Cauliflower and Potato Soup

Since we don't have a very warm climate in Iceland our only hope for growing something we can eat is potatoes and hardy vegetables such as cauliflower, broccoli, beets, carrots etc. The humble potato is by many considered a national hero since it saved so many people from starving in the old days. The older generation still only boils the potatoes and serves them as we do bread and pasta and would never experiment save for the once-a-year caramelised potatoes around Christmas. New potatoes with butter and salt are considered a delicacy and my father says that no meal is complete without potatoes. Although we have hot water and green houses we mostly grow tomatoes, peppers and cucumbers in them and do so all year round. Although I don't like these forced vegetables, it is better to buy locally than exported in my belief. Every fruit we eat is important (not very nice for the environment). Instead, we have the clean air and excellent water which support the few vegs we grow in our gardens and boy do they taste good! We have a small window for growing our vegs and we harvest in late August or September, after that the frost sets in quite quickly.

A mild and lovely soup, perfect for autumn

This recipe is:

  • Egg free
  • Nut free

This recipe is easy to make:

  • Lactose (dairy) free

Cauliflower and Potato Soup

Serves 2


  • 400 grams (14 oz) cauliflower head, florets broken off stem
  • 1 potato, peeled and chopped coarsely
  • 4 spring onions, 3 chopped coarsely, 1 finely (for garnish)
  • 1 tablespoon potato flour (or spelt flour)
  • 30 grams (1 oz) cheese (such as parmesan or cheddar), grated
  • 500 millilitres (17 fluid oz) water
  • 375 millilitres (13¾ fluid oz) semi-skimmed milk (or full fat milk)
  • 2 yeast free vegetable stock cubes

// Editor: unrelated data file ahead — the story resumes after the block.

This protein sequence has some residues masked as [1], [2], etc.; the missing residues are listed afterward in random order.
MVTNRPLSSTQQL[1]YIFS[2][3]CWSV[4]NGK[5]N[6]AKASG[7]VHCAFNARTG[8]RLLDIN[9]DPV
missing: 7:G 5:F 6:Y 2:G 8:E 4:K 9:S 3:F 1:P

• 1 tablespoon coconut oil
  • Salt (Himalaya or sea salt) to taste
  • Black pepper to taste


  1. Break the cauliflower into small florets using your hands.
  2. Peel and chop the potato coarsely.
  3. Chop 3 spring onions coarsely, chop 1 finely and keep for garnish later.
  4. Put the chopped potatoes and cauliflower florets into the saucepan.
  5. Add the 375 millilitres semi-skimmed milk, 500 millilitres water and the 2 stock cubes into the saucepan.
  6. Let the vegetables simmer for 10 minutes or until the potatoes and cauliflower have become tender.
  7. Place the sieve on top of the big bowl.
  8. Pour the saucepan ingredients into the big bowl. Set aside.
  9. Set the cooked vegetables aside.
  10. Place the saucepan on the stove again.
  11. Heat 1 tablespoon coconut oil on very low heat in the saucepan.
  12. Add the 1 tablespoon spelt. Stir vigorously for 1 minute.
  13. Add the sieved potato/cauliflower liquid into the saucepan. Stir for 10 seconds.
  14. Turn the heat up and let simmer for 2-3 minutes.
  15. Add the cooked potato/cauliflower/spring onion into the saucepan.
  16. Use an electric wand for blending. Blend for 30 seconds for a fairly fine texture. You can also use a food processor or a blender (although you need to cool the soup for 15 minutes and blend in batches).
  17. Grate 30 grams parmesan into the soup.
  18. Heat for 1 minute.
  19. Add salt and pepper to taste.
  20. Garnish with chopped spring onion.


  • Serve with nice bread.
  • The soup is even better the next day once the flavours have really settled. Pour the soup into plastic containers and re-heat the next day.
  • For a thinner soup add more water.
  • If the coconut oil is cold (in which case it becomes solid), place the jar in a bowl filled with hot water for a couple of minutes.          
  • You can use regular stock cubes instead of yeast free ones.
  • You can use chicken stock instead of vegetable stock.      
  • You can use rice milk or almond milk instead of regular milk.
  • The soup can be frozen and reheated later.  
  • For a coarser soup with lumps and bumps reserve some of the cauliflower (before blending), chop coarsely and add to soup just before serving.